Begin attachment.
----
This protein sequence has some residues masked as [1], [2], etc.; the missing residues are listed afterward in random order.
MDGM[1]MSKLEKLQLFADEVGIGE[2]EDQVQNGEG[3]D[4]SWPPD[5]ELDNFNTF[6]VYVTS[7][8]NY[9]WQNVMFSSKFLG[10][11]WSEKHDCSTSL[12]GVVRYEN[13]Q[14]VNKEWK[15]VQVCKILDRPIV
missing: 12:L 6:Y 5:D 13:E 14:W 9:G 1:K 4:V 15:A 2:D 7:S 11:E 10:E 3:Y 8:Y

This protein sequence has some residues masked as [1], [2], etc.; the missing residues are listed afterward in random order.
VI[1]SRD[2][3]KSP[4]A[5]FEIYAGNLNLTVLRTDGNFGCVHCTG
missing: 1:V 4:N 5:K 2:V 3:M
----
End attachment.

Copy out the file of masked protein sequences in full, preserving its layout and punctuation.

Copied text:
This protein sequence has some residues masked as [1], [2], etc.; the missing residues are listed afterward in random order.
MDGM[1]MSKLEKLQLFADEVGIGE[2]EDQVQNGEG[3]D[4]SWPPD[5]ELDNFNTF[6]VYVTS[7][8]NY[9]WQNVMFSSKFLG[10][11]WSEKHDCSTSL[12]GVVRYEN[13]Q[14]VNKEWK[15]VQVCKILDRPIV
missing: 12:L 6:Y 5:D 13:E 14:W 9:G 1:K 4:V 15:A 2:D 7:S 11:E 10:E 3:Y 8:Y

This protein sequence has some residues masked as [1], [2], etc.; the missing residues are listed afterward in random order.
VI[1]SRD[2][3]KSP[4]A[5]FEIYAGNLNLTVLRTDGNFGCVHCTG
missing: 1:V 4:N 5:K 2:V 3:M